The Bull's Eye

Student Spotlight: Tristen Baca

The junior sells her portraits online, finding art therapeutic

Renee Elefante, Asst. News Editor

Junior Tristen Baca sells requested art prints and on Instagram and Esty, following in the footsteps of her family.

For Diamond Bar High School junior Tristen Baca, artistic talent runs in her family. With both her grandmothers and mother as artists, Baca is following in their footsteps, selling paintings and sketches on Etsy and Instagram.

Baca’s first selling opportunity took place  at a friend’s art show, where she sold high-quality reprints of her work. After gaining a following, Baca developed an Etsy account, as well as an Instagram page. She takes requests via direct messaging on Instagram, requiring a payment of $10 to $20, depending on the cost of creating and printing the paintings. So far, she has sold several of her prints.

“[The overall experience] can be very frustrating,” Baca said. “A lot of people don’t understand how much effort and money goes into it. As much as it is a hobby and therapeutic for me, it’s also work.”

While some artists create their best work when spirits are low, Baca said that she can’t draw when she is upset, as it negatively affects her drawing. Instead, her inspiration stems from people, fantasy elements like witches and fairies and personal emotions, which, according to Baca, help to make regular portraits more interesting. One of Baca’s favorite pieces includes a series of portraits related to horse ghosts.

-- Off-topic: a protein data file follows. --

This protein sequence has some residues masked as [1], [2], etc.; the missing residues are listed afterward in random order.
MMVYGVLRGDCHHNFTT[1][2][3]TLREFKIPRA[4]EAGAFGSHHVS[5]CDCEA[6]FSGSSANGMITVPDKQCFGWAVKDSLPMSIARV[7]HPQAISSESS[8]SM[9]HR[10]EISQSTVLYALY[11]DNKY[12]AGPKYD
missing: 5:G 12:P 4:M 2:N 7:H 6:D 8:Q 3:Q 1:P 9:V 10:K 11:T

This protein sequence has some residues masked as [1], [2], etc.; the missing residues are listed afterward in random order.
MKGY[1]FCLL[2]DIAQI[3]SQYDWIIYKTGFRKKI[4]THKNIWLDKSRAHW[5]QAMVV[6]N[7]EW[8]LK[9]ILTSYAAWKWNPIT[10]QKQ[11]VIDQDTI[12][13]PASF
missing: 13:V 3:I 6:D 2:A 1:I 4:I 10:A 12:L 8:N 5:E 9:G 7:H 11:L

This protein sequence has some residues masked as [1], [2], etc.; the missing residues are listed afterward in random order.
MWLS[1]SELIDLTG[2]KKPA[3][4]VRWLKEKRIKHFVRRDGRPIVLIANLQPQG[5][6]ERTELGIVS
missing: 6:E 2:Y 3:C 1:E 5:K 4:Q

“I look at other artists’ work and try and use that style and make it my own,” Baca said.

Baca focuses on line work, a form of stylistic art that uses pens and ink, but she is also familiar with watercolor, acrylic and oil painting. Despite her artistic versatility, Baca paints exclusively in portrait.

“I do more portraits than landscapes because I hate landscapes,” Baca said.

Baca takes after her mother, a freelance artist who focuses on abstract artwork but is not limited to that style. Baca said that her mother can create images from her imagination and emotions, but while Baca hopes to eventually develop this skill, she currently needs visual inspiration

Both of Baca’s grandmothers paint on canvases and ceramic bowls as a hobby, while one of the women also does geometrical paintings.

In the future, Baca hopes to go to farmer’s markets for more selling opportunities and also hopes to attend Ontario College of Art and Design University, a public art school in Toronto.

“I don’t really know what direction I’m headed in, whether it’s graphic design or freelance or anything, because I have a lot of options and I like all the arts,” Baca said. “I have a lot of diversity in those subjects [theatre and music]. I just mostly want to go to an art school so I can find what I want to do.”

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